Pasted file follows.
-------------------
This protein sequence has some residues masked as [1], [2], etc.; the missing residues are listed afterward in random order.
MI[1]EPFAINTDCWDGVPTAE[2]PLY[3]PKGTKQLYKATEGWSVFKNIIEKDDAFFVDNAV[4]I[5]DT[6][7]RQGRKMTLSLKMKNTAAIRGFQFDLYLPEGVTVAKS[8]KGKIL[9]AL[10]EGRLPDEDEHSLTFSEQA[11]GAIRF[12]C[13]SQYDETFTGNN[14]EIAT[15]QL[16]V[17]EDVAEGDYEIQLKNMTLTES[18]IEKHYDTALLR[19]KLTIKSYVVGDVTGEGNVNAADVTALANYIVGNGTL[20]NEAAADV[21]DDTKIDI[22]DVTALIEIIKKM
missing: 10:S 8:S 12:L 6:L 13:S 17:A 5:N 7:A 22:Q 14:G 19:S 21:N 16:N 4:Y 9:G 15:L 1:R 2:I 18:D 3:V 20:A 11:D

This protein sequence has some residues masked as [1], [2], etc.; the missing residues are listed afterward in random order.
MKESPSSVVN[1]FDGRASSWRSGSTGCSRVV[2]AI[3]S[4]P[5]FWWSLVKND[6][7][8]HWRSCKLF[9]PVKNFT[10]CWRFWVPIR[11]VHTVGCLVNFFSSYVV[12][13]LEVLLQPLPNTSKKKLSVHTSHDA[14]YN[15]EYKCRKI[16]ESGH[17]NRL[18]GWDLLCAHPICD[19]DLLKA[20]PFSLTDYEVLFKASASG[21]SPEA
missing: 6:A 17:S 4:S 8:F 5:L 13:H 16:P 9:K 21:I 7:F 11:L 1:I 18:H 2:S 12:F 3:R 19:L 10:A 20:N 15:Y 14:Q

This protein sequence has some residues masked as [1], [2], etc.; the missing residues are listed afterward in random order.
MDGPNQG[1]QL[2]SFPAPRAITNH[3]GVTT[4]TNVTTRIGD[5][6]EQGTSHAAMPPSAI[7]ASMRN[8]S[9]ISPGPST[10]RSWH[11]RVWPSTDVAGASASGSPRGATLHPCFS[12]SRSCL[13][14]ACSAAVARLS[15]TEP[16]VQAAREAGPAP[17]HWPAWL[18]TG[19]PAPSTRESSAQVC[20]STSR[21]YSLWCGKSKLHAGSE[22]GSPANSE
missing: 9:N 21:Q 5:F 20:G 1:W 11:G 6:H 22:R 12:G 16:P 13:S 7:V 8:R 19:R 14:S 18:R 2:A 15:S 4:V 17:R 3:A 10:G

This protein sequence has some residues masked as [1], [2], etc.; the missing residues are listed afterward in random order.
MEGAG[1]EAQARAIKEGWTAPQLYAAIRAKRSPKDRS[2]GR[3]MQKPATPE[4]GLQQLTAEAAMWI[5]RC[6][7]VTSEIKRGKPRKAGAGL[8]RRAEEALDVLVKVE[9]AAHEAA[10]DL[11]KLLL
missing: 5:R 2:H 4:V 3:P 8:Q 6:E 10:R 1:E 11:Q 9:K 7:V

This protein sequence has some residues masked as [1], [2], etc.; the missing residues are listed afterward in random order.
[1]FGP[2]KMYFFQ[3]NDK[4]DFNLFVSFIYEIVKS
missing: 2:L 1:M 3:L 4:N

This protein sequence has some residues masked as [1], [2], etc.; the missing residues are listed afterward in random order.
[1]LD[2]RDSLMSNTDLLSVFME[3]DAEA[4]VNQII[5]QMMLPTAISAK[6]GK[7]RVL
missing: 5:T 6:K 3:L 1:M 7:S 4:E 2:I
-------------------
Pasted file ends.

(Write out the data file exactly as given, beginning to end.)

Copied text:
This protein sequence has some residues masked as [1], [2], etc.; the missing residues are listed afterward in random order.
MI[1]EPFAINTDCWDGVPTAE[2]PLY[3]PKGTKQLYKATEGWSVFKNIIEKDDAFFVDNAV[4]I[5]DT[6][7]RQGRKMTLSLKMKNTAAIRGFQFDLYLPEGVTVAKS[8]KGKIL[9]AL[10]EGRLPDEDEHSLTFSEQA[11]GAIRF[12]C[13]SQYDETFTGNN[14]EIAT[15]QL[16]V[17]EDVAEGDYEIQLKNMTLTES[18]IEKHYDTALLR[19]KLTIKSYVVGDVTGEGNVNAADVTALANYIVGNGTL[20]NEAAADV[21]DDTKIDI[22]DVTALIEIIKKM
missing: 10:S 8:S 12:L 6:L 13:S 17:A 5:N 7:A 22:Q 14:G 19:S 21:N 16:N 4:Y 9:G 15:L 1:R 2:I 18:D 3:V 20:A 11:D

This protein sequence has some residues masked as [1], [2], etc.; the missing residues are listed afterward in random order.
MKESPSSVVN[1]FDGRASSWRSGSTGCSRVV[2]AI[3]S[4]P[5]FWWSLVKND[6][7][8]HWRSCKLF[9]PVKNFT[10]CWRFWVPIR[11]VHTVGCLVNFFSSYVV[12][13]LEVLLQPLPNTSKKKLSVHTSHDA[14]YN[15]EYKCRKI[16]ESGH[17]NRL[18]GWDLLCAHPICD[19]DLLKA[20]PFSLTDYEVLFKASASG[21]SPEA
missing: 6:A 17:S 4:S 8:F 5:L 13:H 16:P 9:K 21:I 7:F 11:L 1:I 18:H 2:S 12:F 3:R 19:L 10:A 20:N 15:Y 14:Q

This protein sequence has some residues masked as [1], [2], etc.; the missing residues are listed afterward in random order.
MDGPNQG[1]QL[2]SFPAPRAITNH[3]GVTT[4]TNVTTRIGD[5][6]EQGTSHAAMPPSAI[7]ASMRN[8]S[9]ISPGPST[10]RSWH[11]RVWPSTDVAGASASGSPRGATLHPCFS[12]SRSCL[13][14]ACSAAVARLS[15]TEP[16]VQAAREAGPAP[17]HWPAWL[18]TG[19]PAPSTRESSAQVC[20]STSR[21]YSLWCGKSKLHAGSE[22]GSPANSE
missing: 9:N 21:Q 5:F 20:G 1:W 11:G 6:H 22:R 12:G 16:P 13:S 7:V 8:R 19:R 14:S 18:R 2:A 15:S 4:V 17:R 3:A 10:G

This protein sequence has some residues masked as [1], [2], etc.; the missing residues are listed afterward in random order.
MEGAG[1]EAQARAIKEGWTAPQLYAAIRAKRSPKDRS[2]GR[3]MQKPATPE[4]GLQQLTAEAAMWI[5]RC[6][7]VTSEIKRGKPRKAGAGL[8]RRAEEALDVLVKVE[9]AAHEAA[10]DL[11]KLLL
missing: 5:R 2:H 4:V 3:P 8:Q 6:E 10:R 1:E 11:Q 9:K 7:V

This protein sequence has some residues masked as [1], [2], etc.; the missing residues are listed afterward in random order.
[1]FGP[2]KMYFFQ[3]NDK[4]DFNLFVSFIYEIVKS
missing: 2:L 1:M 3:L 4:N

This protein sequence has some residues masked as [1], [2], etc.; the missing residues are listed afterward in random order.
[1]LD[2]RDSLMSNTDLLSVFME[3]DAEA[4]VNQII[5]QMMLPTAISAK[6]GK[7]RVL
missing: 5:T 6:K 3:L 1:M 7:S 4:E 2:I